Hospitaleros: Welcoming Pilgrims on the Camino
Learning about the customs of the Camino will allow you to enrich your journey. One that is particularly fascinating is that of the hospitaleros, or volunteers of the Camino. Generally speaking, those responsible for albergues look for volunteers who have walked the Camino and who have taken a hospitalero training course. Their most important duty is to serve as host to a steady stream of pilgrims.1 Most speak Spanish and multiple languages and can answer questions about the region or route ahead. Most are trained in first aid or know where to get emergency medical care. The common thread that these hospitaleros share is their gratitude for the Camino experience and their desire to give back by serving as a volunteer.
According to the American Pilgrims on the Camino (APOC) website, “Those who have gone on from walking the Camino to serving as hospitaleros say that this experience is in every sense a Camino of its own…. Many walkers on the Camino carry a strong sense of being part of a stream, a stream of humanity or even a flow of history, moving ever westward. As an hospitalero you become a rock in that stream. The rock stays in place and a drop of water hesitates briefly and then moves on, leaving the rock to interact with the next drop and the next and the next. You provide the resting place where fellow pilgrims can stop and renew themselves in body, mind and spirit.”
The requirements and training info are listed on the APOC Hospitalero page.
During the research for my essay, I was fortunate to be able to attend a Blessing of the Pilgrims Ceremony for Northern Californians who are planning to walk the Camino this year. I didn’t know what to expect because I thought I would be the only newbie there. I also thought it would be overly religious as it was held at a church community space. To my surprise, there were many of us Camino “virgins” there and it was an open and lively atmosphere. The variety of dishes in the potluck brunch was outstanding and everything was delicious. Wine, of course, helped break the ice and there was plenty of it. I got a big dose of hospitalero hospitality that day, and I loved it. Everyone really made me feel welcome. Below are photos from the gathering.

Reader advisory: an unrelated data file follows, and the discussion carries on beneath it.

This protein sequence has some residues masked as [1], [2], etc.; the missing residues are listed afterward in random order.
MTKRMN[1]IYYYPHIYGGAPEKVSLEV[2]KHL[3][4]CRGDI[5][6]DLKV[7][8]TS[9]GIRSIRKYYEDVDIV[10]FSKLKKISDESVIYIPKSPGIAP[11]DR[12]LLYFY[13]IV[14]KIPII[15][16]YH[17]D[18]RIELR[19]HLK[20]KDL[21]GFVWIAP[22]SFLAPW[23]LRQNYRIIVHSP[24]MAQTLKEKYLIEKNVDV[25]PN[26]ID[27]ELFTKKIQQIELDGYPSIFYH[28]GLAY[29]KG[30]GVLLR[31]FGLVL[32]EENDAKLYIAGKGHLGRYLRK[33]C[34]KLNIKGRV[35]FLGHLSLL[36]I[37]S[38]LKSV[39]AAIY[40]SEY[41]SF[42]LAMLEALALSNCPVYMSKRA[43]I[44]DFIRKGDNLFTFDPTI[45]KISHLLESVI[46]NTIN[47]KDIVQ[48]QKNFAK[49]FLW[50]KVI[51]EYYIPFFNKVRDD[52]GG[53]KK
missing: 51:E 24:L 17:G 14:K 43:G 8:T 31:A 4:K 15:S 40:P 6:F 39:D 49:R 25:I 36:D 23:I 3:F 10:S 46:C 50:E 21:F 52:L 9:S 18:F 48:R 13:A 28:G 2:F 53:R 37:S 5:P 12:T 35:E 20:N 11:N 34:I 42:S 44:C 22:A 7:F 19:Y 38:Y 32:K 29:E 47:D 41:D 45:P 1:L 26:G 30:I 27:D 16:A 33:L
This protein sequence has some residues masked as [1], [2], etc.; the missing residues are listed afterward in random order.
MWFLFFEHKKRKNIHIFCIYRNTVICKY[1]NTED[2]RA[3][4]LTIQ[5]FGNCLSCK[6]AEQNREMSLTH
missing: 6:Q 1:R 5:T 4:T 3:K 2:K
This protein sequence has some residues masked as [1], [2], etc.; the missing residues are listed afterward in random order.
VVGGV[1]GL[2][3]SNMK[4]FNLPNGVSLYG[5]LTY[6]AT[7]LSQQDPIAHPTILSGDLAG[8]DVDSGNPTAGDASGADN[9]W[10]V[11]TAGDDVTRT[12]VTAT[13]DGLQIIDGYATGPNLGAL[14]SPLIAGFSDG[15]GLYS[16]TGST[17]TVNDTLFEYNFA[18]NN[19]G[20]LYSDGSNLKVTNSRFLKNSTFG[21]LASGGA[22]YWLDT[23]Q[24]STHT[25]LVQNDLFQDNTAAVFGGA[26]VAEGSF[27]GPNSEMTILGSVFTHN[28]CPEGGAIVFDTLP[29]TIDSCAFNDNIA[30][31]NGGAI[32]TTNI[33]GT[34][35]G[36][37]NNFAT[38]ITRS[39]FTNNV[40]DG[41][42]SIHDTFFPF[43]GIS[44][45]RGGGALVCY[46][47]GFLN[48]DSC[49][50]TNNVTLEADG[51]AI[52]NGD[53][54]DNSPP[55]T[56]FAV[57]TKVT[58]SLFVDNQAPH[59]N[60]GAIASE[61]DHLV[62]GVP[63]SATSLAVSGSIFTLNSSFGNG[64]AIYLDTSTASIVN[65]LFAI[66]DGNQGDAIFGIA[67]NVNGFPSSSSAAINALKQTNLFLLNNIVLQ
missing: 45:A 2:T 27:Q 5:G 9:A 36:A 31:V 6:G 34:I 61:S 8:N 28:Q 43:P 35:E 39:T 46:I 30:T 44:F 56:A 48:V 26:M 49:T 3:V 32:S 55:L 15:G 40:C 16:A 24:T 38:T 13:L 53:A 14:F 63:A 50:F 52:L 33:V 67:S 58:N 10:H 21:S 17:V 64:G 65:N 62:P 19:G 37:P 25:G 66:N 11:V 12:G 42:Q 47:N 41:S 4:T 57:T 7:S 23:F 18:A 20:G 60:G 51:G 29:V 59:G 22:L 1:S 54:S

We were welcomed by friendly greeters who gave nametags, blank for newbies and with arrow symbols for those who had already walked the Camino. They encouraged me to ask any questions of these arrow-badged people, so I did. I met a few pilgrims who are passionate about the Camino and decided to serve as hospitaleros. One of them is a woman who arrived in Spain without a map and forgot her pin number on her ATM card so she couldn’t get cash for a few days. She lived off the kindness of strangers, as pilgrims have done through the centuries. This year she attended a hospitalero training and returned to Spain to volunteer at the albergue that provided her with free shelter in her time of need.
Another woman I met is a high school Spanish teacher who embodies the spirit of hospitality in her life. She didn’t pre-arrange her hospitalero experience—she just walked until she found a place that was willing to let her stay and volunteer. Although she is fluent in Spanish, she learned a few phrases in French, German and Italian, such as “Boots go here. Backpacks go there. Here are the showers. Lights out at 10.”
These stories and the many more that I’ve heard since then are inspiring to me. In the spirit of the hospitaleros, I am already thinking of ways that I can give back while I am on my Camino, such as offering evening yoga sessions and morning Sun Salutations to fellow pilgrims. I believe that a good stretch will keep joints and muscles in good shape for all that walking. So yes, the Camino provides, but it takes many dedicated volunteers to do so. Gracias hospitaleros!
Peregrinos, what was your experience with hospitaleros? Digame in the comments below.
PS. Here are two videos that highlight the Hospitalero experience:
El CAMINO DE SANTIAGO “Hospitaleros Welcome” (in Spanish with English Subtitles, 10 min.)
Hospitaleros (in Spanish, 24 min.)
If you know of other hospitalero videos or resources that should be included on The Camino Provides, please email me at firstname.lastname@example.org.
Up next, training and packing for the Camino – Part 6 of this series.
Hospitaleros American Pilgrims on the Camino (APOC).